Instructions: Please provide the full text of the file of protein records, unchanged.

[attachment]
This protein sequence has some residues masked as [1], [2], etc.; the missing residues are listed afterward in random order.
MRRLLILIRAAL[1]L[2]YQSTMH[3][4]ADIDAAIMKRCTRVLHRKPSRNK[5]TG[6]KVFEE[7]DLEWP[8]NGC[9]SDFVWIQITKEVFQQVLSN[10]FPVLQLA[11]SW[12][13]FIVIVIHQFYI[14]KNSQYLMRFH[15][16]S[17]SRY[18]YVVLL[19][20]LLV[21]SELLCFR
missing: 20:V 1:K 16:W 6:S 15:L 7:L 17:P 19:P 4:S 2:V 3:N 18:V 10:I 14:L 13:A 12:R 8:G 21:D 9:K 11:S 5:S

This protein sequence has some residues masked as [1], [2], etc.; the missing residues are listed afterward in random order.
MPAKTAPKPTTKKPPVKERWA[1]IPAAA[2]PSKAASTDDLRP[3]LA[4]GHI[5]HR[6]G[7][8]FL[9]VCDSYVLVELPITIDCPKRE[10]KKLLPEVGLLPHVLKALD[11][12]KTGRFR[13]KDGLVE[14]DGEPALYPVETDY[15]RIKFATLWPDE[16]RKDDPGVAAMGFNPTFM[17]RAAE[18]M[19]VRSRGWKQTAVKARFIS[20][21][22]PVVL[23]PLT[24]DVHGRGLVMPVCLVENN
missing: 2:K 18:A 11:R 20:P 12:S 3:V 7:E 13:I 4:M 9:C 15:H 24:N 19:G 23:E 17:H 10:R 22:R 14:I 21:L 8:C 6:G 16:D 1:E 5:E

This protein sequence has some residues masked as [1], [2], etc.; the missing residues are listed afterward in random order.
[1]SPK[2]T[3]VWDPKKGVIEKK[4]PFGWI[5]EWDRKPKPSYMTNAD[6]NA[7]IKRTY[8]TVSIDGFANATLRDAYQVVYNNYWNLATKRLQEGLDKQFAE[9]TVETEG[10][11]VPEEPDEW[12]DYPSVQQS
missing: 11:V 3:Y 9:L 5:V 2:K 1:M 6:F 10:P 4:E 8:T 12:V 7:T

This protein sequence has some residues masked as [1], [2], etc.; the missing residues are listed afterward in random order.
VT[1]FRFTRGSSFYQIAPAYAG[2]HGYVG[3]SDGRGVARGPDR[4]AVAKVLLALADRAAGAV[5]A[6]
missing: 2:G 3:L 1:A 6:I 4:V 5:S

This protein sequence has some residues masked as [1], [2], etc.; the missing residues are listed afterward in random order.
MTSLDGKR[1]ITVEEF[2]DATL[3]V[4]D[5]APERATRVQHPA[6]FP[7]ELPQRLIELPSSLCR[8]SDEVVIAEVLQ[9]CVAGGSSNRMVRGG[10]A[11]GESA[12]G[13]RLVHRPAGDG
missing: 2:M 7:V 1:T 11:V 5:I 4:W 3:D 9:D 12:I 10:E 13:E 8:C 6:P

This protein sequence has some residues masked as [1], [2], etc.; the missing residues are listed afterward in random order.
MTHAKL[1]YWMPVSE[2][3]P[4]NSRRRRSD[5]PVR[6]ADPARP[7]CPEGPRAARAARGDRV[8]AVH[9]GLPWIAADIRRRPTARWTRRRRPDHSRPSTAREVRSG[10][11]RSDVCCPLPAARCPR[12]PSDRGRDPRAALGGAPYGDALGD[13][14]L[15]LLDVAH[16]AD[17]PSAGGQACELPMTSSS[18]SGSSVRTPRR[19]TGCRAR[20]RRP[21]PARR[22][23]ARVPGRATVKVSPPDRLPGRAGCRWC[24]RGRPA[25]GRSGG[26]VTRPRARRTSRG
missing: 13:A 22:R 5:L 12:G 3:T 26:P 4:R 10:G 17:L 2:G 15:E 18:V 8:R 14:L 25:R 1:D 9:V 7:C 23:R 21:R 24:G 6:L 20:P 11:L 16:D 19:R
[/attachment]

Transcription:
This protein sequence has some residues masked as [1], [2], etc.; the missing residues are listed afterward in random order.
MRRLLILIRAAL[1]L[2]YQSTMH[3][4]ADIDAAIMKRCTRVLHRKPSRNK[5]TG[6]KVFEE[7]DLEWP[8]NGC[9]SDFVWIQITKEVFQQVLSN[10]FPVLQLA[11]SW[12][13]FIVIVIHQFYI[14]KNSQYLMRFH[15][16]S[17]SRY[18]YVVLL[19][20]LLV[21]SELLCFR
missing: 20:V 1:K 16:W 6:S 15:L 7:L 17:P 19:P 4:S 2:V 3:N 18:V 10:I 14:L 13:A 12:R 8:G 21:D 9:K 11:S 5:S

This protein sequence has some residues masked as [1], [2], etc.; the missing residues are listed afterward in random order.
MPAKTAPKPTTKKPPVKERWA[1]IPAAA[2]PSKAASTDDLRP[3]LA[4]GHI[5]HR[6]G[7][8]FL[9]VCDSYVLVELPITIDCPKRE[10]KKLLPEVGLLPHVLKALD[11][12]KTGRFR[13]KDGLVE[14]DGEPALYPVETDY[15]RIKFATLWPDE[16]RKDDPGVAAMGFNPTFM[17]RAAE[18]M[19]VRSRGWKQTAVKARFIS[20][21][22]PVVL[23]PLT[24]DVHGRGLVMPVCLVENN
missing: 2:K 18:A 11:R 20:P 12:S 3:V 7:E 13:I 4:M 9:C 15:H 24:N 19:G 23:E 17:H 10:R 22:R 14:I 21:L 8:C 6:G 16:D 1:E 5:E

This protein sequence has some residues masked as [1], [2], etc.; the missing residues are listed afterward in random order.
[1]SPK[2]T[3]VWDPKKGVIEKK[4]PFGWI[5]EWDRKPKPSYMTNAD[6]NA[7]IKRTY[8]TVSIDGFANATLRDAYQVVYNNYWNLATKRLQEGLDKQFAE[9]TVETEG[10][11]VPEEPDEW[12]DYPSVQQS
missing: 11:V 3:Y 9:L 5:V 2:K 1:M 6:F 10:P 4:E 8:T 12:V 7:T

This protein sequence has some residues masked as [1], [2], etc.; the missing residues are listed afterward in random order.
VT[1]FRFTRGSSFYQIAPAYAG[2]HGYVG[3]SDGRGVARGPDR[4]AVAKVLLALADRAAGAV[5]A[6]
missing: 2:G 3:L 1:A 6:I 4:V 5:S

This protein sequence has some residues masked as [1], [2], etc.; the missing residues are listed afterward in random order.
MTSLDGKR[1]ITVEEF[2]DATL[3]V[4]D[5]APERATRVQHPA[6]FP[7]ELPQRLIELPSSLCR[8]SDEVVIAEVLQ[9]CVAGGSSNRMVRGG[10]A[11]GESA[12]G[13]RLVHRPAGDG
missing: 2:M 7:V 1:T 11:V 5:I 4:W 3:D 9:D 12:I 10:E 13:E 8:C 6:P

This protein sequence has some residues masked as [1], [2], etc.; the missing residues are listed afterward in random order.
MTHAKL[1]YWMPVSE[2][3]P[4]NSRRRRSD[5]PVR[6]ADPARP[7]CPEGPRAARAARGDRV[8]AVH[9]GLPWIAADIRRRPTARWTRRRRPDHSRPSTAREVRSG[10][11]RSDVCCPLPAARCPR[12]PSDRGRDPRAALGGAPYGDALGD[13][14]L[15]LLDVAH[16]AD[17]PSAGGQACELPMTSSS[18]SGSSVRTPRR[19]TGCRAR[20]RRP[21]PARR[22][23]ARVPGRATVKVSPPDRLPGRAGCRWC[24]RGRPA[25]GRSGG[26]VTRPRARRTSRG
missing: 13:A 22:R 5:L 12:G 3:T 26:P 4:R 10:G 17:L 2:G 15:E 18:V 8:R 14:L 25:R 1:D 9:V 7:C 23:R 21:R 24:G 6:L 20:P 11:L 16:D 19:R